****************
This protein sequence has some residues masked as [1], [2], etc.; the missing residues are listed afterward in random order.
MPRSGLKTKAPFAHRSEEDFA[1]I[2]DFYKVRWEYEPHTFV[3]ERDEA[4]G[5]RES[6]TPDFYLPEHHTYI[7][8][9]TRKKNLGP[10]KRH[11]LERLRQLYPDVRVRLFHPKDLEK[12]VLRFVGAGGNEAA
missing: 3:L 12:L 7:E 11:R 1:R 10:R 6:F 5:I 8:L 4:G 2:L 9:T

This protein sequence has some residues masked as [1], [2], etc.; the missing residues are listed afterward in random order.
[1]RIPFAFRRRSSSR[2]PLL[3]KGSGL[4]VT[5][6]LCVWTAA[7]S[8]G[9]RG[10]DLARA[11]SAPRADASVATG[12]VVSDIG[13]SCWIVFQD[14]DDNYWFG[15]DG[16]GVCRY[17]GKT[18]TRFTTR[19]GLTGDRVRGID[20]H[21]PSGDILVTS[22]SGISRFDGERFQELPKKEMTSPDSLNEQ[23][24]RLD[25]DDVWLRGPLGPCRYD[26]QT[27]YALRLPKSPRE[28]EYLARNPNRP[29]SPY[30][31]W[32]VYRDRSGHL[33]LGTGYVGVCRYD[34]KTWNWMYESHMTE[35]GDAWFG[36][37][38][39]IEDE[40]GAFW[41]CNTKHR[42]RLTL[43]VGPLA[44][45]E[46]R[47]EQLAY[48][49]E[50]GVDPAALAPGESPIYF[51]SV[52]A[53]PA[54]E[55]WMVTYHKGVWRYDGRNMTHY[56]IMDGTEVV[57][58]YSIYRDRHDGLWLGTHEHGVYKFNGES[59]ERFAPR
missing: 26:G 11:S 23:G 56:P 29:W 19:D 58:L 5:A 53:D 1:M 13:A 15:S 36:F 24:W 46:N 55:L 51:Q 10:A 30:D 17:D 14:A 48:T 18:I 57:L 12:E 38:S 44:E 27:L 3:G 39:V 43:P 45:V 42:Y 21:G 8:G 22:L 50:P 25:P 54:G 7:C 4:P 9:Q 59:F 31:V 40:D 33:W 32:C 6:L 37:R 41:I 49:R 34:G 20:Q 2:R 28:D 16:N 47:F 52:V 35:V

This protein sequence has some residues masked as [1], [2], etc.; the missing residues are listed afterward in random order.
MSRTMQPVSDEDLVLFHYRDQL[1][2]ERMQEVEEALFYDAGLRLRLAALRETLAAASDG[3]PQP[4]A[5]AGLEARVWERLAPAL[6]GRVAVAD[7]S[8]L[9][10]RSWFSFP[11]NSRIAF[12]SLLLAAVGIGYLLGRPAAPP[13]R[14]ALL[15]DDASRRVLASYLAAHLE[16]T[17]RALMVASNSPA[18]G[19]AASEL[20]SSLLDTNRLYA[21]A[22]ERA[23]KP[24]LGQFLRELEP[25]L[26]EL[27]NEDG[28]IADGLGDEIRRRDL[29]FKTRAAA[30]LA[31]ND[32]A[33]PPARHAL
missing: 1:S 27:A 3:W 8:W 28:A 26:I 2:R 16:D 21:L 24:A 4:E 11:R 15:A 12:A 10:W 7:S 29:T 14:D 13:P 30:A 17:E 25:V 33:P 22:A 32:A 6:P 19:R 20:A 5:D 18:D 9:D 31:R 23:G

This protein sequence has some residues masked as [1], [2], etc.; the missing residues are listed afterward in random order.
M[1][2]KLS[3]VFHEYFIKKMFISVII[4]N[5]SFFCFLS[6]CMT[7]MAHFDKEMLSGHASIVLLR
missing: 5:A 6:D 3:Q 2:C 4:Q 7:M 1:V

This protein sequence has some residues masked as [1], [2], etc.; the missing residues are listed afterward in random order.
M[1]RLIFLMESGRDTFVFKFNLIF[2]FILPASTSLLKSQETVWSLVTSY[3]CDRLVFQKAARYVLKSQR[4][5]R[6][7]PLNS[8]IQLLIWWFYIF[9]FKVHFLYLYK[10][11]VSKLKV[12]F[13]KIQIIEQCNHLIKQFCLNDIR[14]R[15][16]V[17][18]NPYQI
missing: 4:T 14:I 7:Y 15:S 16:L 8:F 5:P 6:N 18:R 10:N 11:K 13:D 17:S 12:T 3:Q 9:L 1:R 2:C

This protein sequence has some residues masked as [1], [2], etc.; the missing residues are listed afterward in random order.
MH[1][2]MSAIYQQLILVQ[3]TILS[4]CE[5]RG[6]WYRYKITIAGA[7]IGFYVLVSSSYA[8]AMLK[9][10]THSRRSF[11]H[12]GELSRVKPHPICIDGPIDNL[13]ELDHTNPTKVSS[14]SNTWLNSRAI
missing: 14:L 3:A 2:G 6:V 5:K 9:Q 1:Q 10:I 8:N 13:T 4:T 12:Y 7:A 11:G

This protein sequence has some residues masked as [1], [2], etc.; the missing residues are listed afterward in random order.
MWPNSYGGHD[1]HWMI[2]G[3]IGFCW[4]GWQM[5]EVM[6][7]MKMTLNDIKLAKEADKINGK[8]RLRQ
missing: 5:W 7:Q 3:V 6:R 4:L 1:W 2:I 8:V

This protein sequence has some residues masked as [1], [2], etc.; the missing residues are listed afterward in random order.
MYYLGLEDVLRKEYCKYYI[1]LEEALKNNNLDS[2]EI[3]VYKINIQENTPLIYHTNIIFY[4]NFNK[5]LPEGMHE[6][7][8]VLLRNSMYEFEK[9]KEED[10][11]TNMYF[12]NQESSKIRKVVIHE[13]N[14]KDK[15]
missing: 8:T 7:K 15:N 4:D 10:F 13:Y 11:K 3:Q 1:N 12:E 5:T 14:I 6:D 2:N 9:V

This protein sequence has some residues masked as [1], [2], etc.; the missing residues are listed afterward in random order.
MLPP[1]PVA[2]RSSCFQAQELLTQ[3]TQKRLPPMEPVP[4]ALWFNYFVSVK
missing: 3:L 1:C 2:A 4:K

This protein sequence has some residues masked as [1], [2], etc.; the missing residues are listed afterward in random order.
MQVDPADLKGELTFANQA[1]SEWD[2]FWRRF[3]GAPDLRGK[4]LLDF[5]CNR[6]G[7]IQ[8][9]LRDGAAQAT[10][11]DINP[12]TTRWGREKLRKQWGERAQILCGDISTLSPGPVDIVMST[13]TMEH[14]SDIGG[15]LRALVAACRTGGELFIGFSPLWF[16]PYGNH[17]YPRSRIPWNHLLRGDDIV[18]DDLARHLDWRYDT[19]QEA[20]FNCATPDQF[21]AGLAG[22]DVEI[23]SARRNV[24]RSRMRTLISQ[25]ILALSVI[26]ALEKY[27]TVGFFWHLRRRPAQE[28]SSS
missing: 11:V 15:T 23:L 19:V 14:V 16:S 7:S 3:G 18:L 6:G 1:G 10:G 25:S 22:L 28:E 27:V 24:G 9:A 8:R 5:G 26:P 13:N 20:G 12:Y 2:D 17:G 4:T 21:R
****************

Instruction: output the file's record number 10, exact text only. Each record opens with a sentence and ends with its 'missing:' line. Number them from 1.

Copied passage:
This protein sequence has some residues masked as [1], [2], etc.; the missing residues are listed afterward in random order.
MQVDPADLKGELTFANQA[1]SEWD[2]FWRRF[3]GAPDLRGK[4]LLDF[5]CNR[6]G[7]IQ[8][9]LRDGAAQAT[10][11]DINP[12]TTRWGREKLRKQWGERAQILCGDISTLSPGPVDIVMST[13]TMEH[14]SDIGG[15]LRALVAACRTGGELFIGFSPLWF[16]PYGNH[17]YPRSRIPWNHLLRGDDIV[18]DDLARHLDWRYDT[19]QEA[20]FNCATPDQF[21]AGLAG[22]DVEI[23]SARRNV[24]RSRMRTLISQ[25]ILALSVI[26]ALEKY[27]TVGFFWHLRRRPAQE[28]SSS
missing: 11:V 15:T 23:L 19:V 14:V 16:S 7:S 3:G 18:L 6:G 1:G 10:G 25:S 22:L 28:E 27:V 24:G 9:A 8:R 5:G 26:P 13:N 20:G 12:Y 2:D 17:G 4:T 21:R